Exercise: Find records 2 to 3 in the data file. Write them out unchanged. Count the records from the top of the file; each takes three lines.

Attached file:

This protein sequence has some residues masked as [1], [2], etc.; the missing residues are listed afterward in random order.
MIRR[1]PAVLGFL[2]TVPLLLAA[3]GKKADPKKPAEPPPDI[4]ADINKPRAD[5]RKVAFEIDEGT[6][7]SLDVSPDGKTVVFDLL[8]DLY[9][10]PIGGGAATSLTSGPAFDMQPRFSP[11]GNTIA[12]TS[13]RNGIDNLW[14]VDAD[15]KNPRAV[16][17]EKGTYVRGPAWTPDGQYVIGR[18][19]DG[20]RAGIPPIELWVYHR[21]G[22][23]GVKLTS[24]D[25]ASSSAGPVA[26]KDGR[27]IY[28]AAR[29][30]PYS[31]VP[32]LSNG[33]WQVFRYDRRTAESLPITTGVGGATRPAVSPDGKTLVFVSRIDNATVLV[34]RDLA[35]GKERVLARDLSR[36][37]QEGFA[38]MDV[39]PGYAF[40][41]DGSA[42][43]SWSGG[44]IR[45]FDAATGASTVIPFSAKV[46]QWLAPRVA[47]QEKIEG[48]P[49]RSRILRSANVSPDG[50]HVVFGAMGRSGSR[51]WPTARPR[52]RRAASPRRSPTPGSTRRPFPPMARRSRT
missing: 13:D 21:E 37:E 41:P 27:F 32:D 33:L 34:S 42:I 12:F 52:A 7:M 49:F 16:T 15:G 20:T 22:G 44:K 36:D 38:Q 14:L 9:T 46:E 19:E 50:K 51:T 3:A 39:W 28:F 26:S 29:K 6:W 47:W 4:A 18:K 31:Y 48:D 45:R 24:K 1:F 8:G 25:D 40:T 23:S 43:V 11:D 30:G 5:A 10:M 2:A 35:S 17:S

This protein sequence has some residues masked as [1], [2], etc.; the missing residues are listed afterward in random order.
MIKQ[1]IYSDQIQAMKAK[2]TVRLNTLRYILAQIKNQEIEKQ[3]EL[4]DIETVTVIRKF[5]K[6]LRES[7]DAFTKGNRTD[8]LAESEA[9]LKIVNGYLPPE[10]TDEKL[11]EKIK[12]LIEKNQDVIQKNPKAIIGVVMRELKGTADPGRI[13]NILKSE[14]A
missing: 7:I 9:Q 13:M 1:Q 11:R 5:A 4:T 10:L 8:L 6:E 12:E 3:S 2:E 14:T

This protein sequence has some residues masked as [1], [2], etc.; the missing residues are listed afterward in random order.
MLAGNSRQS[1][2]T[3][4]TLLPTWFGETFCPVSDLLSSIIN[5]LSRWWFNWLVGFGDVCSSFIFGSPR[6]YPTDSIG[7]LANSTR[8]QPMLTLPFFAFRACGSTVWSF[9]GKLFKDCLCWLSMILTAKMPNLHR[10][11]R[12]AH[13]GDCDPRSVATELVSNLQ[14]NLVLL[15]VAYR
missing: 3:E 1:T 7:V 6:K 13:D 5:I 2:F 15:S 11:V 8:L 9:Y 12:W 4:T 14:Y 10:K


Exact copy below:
This protein sequence has some residues masked as [1], [2], etc.; the missing residues are listed afterward in random order.
MIKQ[1]IYSDQIQAMKAK[2]TVRLNTLRYILAQIKNQEIEKQ[3]EL[4]DIETVTVIRKF[5]K[6]LRES[7]DAFTKGNRTD[8]LAESEA[9]LKIVNGYLPPE[10]TDEKL[11]EKIK[12]LIEKNQDVIQKNPKAIIGVVMRELKGTADPGRI[13]NILKSE[14]A
missing: 7:I 9:Q 13:M 1:Q 11:R 5:A 4:T 10:L 8:L 6:E 12:E 3:S 2:E 14:T

This protein sequence has some residues masked as [1], [2], etc.; the missing residues are listed afterward in random order.
MLAGNSRQS[1][2]T[3][4]TLLPTWFGETFCPVSDLLSSIIN[5]LSRWWFNWLVGFGDVCSSFIFGSPR[6]YPTDSIG[7]LANSTR[8]QPMLTLPFFAFRACGSTVWSF[9]GKLFKDCLCWLSMILTAKMPNLHR[10][11]R[12]AH[13]GDCDPRSVATELVSNLQ[14]NLVLL[15]VAYR
missing: 3:E 1:T 7:V 6:K 13:D 5:I 2:F 15:S 11:V 8:L 9:Y 12:W 4:T 14:Y 10:K